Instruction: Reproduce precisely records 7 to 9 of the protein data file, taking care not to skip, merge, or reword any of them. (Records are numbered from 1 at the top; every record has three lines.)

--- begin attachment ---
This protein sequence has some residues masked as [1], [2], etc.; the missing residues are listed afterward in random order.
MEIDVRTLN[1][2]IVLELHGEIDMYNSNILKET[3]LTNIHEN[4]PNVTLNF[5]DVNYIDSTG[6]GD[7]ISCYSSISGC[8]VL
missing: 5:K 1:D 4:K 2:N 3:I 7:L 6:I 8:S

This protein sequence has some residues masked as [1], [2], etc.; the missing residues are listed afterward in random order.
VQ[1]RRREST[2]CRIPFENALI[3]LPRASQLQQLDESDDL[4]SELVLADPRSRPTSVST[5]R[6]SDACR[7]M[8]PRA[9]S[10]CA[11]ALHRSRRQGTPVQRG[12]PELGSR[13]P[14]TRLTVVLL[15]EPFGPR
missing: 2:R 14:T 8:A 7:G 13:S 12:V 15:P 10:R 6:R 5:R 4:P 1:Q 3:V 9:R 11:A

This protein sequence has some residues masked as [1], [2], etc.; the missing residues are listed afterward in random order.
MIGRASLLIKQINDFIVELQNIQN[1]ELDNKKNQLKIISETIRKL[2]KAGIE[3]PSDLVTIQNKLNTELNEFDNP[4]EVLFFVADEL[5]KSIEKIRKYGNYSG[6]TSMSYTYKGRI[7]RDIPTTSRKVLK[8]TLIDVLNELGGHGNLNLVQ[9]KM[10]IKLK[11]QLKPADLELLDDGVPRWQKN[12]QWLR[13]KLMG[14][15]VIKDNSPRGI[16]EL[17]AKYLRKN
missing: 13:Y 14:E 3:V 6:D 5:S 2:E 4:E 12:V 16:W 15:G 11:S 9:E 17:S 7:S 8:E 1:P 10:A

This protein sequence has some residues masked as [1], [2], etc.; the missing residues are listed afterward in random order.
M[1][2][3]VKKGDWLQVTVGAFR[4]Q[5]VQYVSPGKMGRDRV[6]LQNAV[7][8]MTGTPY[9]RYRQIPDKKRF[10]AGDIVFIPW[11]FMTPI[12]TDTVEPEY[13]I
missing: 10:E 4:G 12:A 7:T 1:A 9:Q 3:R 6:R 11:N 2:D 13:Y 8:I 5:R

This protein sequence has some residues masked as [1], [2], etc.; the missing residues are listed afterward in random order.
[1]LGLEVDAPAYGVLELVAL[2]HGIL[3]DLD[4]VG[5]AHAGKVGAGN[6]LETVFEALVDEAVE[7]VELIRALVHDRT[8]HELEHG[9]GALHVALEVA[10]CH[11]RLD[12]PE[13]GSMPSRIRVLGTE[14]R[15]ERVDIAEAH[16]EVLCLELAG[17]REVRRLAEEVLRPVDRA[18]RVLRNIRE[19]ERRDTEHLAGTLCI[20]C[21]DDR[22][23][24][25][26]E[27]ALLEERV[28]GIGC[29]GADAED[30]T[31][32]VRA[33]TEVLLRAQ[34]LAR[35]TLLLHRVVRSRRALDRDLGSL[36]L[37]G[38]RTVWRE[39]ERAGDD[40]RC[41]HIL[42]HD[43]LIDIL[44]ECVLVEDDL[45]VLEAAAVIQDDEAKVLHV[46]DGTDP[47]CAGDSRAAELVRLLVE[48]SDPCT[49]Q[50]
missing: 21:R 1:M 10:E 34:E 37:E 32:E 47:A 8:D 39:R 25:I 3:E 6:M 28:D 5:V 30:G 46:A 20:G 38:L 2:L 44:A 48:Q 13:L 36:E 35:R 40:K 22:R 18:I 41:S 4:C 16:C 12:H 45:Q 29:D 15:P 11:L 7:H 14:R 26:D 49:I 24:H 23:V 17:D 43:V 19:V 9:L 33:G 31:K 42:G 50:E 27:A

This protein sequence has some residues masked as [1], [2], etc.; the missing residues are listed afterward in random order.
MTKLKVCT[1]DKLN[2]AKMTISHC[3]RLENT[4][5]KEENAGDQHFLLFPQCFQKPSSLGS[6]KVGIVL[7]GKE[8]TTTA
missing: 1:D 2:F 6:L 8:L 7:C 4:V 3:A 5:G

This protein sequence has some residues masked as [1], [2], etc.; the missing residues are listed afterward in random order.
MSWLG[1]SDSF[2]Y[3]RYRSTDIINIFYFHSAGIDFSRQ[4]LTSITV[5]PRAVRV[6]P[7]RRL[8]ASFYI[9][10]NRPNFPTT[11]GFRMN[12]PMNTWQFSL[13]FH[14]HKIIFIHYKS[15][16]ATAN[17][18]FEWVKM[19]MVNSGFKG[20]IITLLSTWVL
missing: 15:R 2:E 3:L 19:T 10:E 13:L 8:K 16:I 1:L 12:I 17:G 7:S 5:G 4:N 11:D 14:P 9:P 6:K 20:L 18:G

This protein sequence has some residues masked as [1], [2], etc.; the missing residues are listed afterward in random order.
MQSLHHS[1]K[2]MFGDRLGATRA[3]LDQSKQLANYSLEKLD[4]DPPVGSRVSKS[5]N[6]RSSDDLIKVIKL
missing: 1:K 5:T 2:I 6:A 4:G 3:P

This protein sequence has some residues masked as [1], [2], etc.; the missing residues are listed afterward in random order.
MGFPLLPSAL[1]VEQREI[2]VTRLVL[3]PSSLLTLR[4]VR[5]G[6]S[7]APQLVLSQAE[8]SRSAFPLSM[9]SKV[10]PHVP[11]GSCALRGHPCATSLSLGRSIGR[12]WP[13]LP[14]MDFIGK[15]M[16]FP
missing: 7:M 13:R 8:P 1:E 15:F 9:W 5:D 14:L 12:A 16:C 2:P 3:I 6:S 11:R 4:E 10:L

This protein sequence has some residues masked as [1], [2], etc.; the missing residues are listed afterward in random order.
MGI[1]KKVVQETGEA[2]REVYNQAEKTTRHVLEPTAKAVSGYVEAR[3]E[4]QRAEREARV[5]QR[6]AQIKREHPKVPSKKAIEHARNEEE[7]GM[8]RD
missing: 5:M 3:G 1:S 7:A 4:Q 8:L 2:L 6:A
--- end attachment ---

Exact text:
This protein sequence has some residues masked as [1], [2], etc.; the missing residues are listed afterward in random order.
MSWLG[1]SDSF[2]Y[3]RYRSTDIINIFYFHSAGIDFSRQ[4]LTSITV[5]PRAVRV[6]P[7]RRL[8]ASFYI[9][10]NRPNFPTT[11]GFRMN[12]PMNTWQFSL[13]FH[14]HKIIFIHYKS[15][16]ATAN[17][18]FEWVKM[19]MVNSGFKG[20]IITLLSTWVL
missing: 15:R 2:E 3:L 19:T 10:E 13:L 8:K 16:I 1:L 12:I 17:G 7:S 5:G 4:N 11:D 14:P 9:P 6:K 20:L 18:G

This protein sequence has some residues masked as [1], [2], etc.; the missing residues are listed afterward in random order.
MQSLHHS[1]K[2]MFGDRLGATRA[3]LDQSKQLANYSLEKLD[4]DPPVGSRVSKS[5]N[6]RSSDDLIKVIKL
missing: 1:K 5:T 2:I 6:A 4:G 3:P

This protein sequence has some residues masked as [1], [2], etc.; the missing residues are listed afterward in random order.
MGFPLLPSAL[1]VEQREI[2]VTRLVL[3]PSSLLTLR[4]VR[5]G[6]S[7]APQLVLSQAE[8]SRSAFPLSM[9]SKV[10]PHVP[11]GSCALRGHPCATSLSLGRSIGR[12]WP[13]LP[14]MDFIGK[15]M[16]FP
missing: 7:M 13:R 8:P 1:E 15:F 9:W 5:D 14:L 12:A 16:C 2:P 3:I 6:S 11:R 4:E 10:L